Outstanding research – from nanowires to supernovae
European funding: three ERC Consolidator Grants awarded to TUM physics
2017-12-13 – News from the Physics Department
The application process for the generously funded ERC Grants is open to researchers with 7-12 years’ experience since completion of a doctorate. The selected projects receive up to 2 million euros in funding from the ERC. Back in August, six TUM researchers were each awarded an ERC Starting Grant. With the announcement of the five Consolidator Grants, the number of ERC grants at TUM has now increased to 84. Now, 23 of these are from the Physics Department.
Research Group Leader Dr. Gregor Koblmüller
In his ERC-funded research project “Quantum Nanowire Integrated Photonic Circuits” (QUANtIC), Research Group Leader Dr. Gregor Koblmüller plans to develop nanowire structures made of semiconductor materials. These nanostructures, which are about 1,000 times thinner than a human hair, are ideal for optical wave propagation, but are also narrow enough for their physical properties to be governed by quantum effects. Examples of potential applications for such nanowires might be the placement of tiny wire-shaped light sources such as nanolasers or single-photon emitters with specific characteristics directly on semiconductor chips. Such light sources could be coupled directly with integrated photonic and quantum optical circuits. That would facilitate the development of highly integrated technologies in chip-based light processing, quantum communications and “lab-on-a-chip” sensor technology.
Gregor Koblmüller has been conducting research in the Physics Department and the Walter-Schottky-Institute at TUM since 2009. He is also a member of the Nanosystems Initiative Munich (NIM) excellence cluster. In 2016 he accomplished his habilitation at TUM with a thesis on “Semiconductor nanowires”. For his scientific work, he received the Arnold Sommerfeld Prize of the Bavarian Academy of Sciences and Humanities, among other awards.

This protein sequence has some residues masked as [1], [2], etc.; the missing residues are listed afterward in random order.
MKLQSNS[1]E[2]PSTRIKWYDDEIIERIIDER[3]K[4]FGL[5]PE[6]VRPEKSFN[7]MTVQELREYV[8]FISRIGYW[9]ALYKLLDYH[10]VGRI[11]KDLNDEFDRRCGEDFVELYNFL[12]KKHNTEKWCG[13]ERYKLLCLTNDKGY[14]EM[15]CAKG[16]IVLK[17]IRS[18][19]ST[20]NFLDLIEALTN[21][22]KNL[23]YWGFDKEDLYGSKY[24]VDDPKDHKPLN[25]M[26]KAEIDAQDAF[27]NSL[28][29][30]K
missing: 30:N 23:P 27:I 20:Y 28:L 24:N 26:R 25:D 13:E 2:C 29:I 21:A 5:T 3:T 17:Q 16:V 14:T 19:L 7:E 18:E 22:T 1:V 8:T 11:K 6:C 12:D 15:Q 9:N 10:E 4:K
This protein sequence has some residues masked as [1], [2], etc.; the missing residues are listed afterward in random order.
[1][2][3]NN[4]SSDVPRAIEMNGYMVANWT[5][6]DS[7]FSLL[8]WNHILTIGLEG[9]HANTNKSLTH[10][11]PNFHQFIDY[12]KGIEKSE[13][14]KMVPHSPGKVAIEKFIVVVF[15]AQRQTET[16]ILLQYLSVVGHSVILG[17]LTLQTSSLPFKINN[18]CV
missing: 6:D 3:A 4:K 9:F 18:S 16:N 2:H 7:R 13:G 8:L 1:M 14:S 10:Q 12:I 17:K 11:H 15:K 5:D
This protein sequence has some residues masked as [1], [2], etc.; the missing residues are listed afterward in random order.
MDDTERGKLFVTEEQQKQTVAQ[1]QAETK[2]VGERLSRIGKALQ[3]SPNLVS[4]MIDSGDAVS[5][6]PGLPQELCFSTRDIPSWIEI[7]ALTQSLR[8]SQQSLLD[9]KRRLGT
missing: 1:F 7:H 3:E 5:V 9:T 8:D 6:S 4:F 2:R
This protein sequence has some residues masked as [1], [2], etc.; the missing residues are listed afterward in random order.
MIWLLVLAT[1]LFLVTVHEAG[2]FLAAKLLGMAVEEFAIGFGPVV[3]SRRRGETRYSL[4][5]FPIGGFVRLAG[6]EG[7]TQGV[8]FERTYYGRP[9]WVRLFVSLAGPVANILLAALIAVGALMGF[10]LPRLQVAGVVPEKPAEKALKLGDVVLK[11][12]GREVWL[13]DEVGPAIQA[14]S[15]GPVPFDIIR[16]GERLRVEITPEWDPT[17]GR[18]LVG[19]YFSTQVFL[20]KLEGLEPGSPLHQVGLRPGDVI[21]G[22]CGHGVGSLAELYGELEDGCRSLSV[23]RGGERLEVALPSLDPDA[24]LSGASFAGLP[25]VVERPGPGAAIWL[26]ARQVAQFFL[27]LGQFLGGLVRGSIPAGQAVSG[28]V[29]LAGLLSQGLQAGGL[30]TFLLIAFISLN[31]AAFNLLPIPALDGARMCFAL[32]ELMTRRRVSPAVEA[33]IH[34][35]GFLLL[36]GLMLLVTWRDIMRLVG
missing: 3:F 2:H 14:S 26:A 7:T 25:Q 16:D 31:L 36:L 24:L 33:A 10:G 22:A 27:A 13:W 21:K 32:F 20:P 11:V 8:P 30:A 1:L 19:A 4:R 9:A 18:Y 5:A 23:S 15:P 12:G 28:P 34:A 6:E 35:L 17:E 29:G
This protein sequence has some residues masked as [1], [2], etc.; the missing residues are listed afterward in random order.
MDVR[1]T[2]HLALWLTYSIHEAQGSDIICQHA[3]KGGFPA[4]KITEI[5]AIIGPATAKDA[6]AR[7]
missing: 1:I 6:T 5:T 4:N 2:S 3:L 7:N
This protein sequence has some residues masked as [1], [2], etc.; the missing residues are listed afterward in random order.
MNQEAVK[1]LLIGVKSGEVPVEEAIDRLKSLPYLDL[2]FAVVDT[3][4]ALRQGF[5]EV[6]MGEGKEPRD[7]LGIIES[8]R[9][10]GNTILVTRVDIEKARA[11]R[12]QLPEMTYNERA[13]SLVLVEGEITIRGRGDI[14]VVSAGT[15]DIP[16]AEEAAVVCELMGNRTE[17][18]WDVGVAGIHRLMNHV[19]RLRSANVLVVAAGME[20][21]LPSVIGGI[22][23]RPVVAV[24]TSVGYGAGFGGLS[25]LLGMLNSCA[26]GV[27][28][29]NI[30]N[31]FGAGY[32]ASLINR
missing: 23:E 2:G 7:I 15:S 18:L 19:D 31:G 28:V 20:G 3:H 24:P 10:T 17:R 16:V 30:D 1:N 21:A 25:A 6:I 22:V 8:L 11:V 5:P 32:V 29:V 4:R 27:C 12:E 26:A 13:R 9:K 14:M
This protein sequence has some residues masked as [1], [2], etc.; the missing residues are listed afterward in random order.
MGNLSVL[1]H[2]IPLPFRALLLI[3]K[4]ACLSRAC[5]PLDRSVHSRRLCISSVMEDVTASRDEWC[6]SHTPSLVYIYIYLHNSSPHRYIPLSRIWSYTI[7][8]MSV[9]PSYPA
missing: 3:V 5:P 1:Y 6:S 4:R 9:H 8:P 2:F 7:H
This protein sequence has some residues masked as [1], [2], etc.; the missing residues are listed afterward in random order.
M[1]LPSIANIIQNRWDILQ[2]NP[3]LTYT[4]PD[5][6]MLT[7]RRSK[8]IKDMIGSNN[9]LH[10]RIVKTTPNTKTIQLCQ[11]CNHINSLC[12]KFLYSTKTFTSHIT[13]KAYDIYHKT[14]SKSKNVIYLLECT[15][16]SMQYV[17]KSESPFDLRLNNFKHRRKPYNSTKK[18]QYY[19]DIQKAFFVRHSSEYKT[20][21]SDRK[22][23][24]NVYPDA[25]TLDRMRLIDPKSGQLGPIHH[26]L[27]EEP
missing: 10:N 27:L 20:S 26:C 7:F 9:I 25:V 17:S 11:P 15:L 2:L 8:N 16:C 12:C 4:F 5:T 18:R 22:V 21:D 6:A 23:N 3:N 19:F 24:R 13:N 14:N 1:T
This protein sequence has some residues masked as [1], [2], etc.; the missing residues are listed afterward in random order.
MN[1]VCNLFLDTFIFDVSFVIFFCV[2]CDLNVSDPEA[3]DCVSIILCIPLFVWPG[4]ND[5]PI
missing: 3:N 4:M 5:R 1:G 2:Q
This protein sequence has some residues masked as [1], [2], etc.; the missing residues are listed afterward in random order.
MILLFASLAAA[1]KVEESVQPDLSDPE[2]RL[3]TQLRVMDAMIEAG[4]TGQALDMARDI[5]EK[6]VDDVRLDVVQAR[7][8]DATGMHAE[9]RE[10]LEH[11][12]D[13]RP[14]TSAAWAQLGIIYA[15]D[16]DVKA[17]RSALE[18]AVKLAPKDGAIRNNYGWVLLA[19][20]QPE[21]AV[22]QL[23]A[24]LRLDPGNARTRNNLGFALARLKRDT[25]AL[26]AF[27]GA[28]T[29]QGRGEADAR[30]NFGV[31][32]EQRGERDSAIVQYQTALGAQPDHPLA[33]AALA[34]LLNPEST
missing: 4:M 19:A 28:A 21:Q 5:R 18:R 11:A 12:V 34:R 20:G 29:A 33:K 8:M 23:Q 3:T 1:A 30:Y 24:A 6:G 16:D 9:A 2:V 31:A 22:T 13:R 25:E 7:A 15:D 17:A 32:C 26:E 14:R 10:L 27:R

Prof. Dr. Frank Pollmann
There are various phases of matter. For example, water may be liquid or solid, or gaseous, depending on the temperature and pressure. However, there are many other phases in which fascinating properties emerge from the interplay of quantum fluctuations and interactions between electrons. In superconductors, for example, electricity flows with no resistance. These phases generally occur only at low temperatures.
The research activities of Prof. Frank Pollmann focus on topological phases, which may one day become building blocks for quantum computers. Among Prof. Pollmann’s areas of interest as a theoretical physicist is the prediction and classification of previously unknown phases of matter. In his DYNACQM project, now made possible through the Consolidator Grant, he plans to go a step further: he intends to predict specific dynamic characteristics of such phases and simulate them in model systems. This would make it possible to determine, for example, which materials are most suitable for implementing “exotic phases” with technical applications.
Frank Pollmann is a Professor of Theoretical Solid-State Physics at TUM. For his work, he has received the Walter Schottky Prize from the Deutsche Physikalische Gesellschaft, among other honors. He, too, is a member of the Nanosystems Initiative Munich (NIM) excellence cluster.
Prof. Dr. Sherry Suyu
The strong gravitational lensing effect occurs if a substantial mass concentration, e.g. a galaxy cluster, lies between an object in a far-away galaxy and an observer on earth. The mass concentration acts as a lens, bending light rays passing on either side of it so that multiple images of the same light source are seen.
In her ERC-funded project LENSNOVA, Prof. Sherry Suyu plans to utilize this effect. When phenomena such as supernovae are investigated, the multiple images will appear at different times due to the different optical path lengths of their light paths and gravitational delay by the lens. This time delay contains valuable information on the geometry of the universe. Moreover, the gravitational lensing effect can even help to study the beginnings of a supernova explosion. Prof. Suyu hopes that her research will shed light on the progenitors of Type Ia supernovae, dark energy, and other phenomena.
Sherry Suyu is a Professor of Observational Cosmology at TUM and heads a research group at the Max Planck Institute for Astrophysics. This dual affiliation is made possible under the MaxPlanck@TUM-Program.
- Paul Hellmich, Dr. Johannes Wiedersich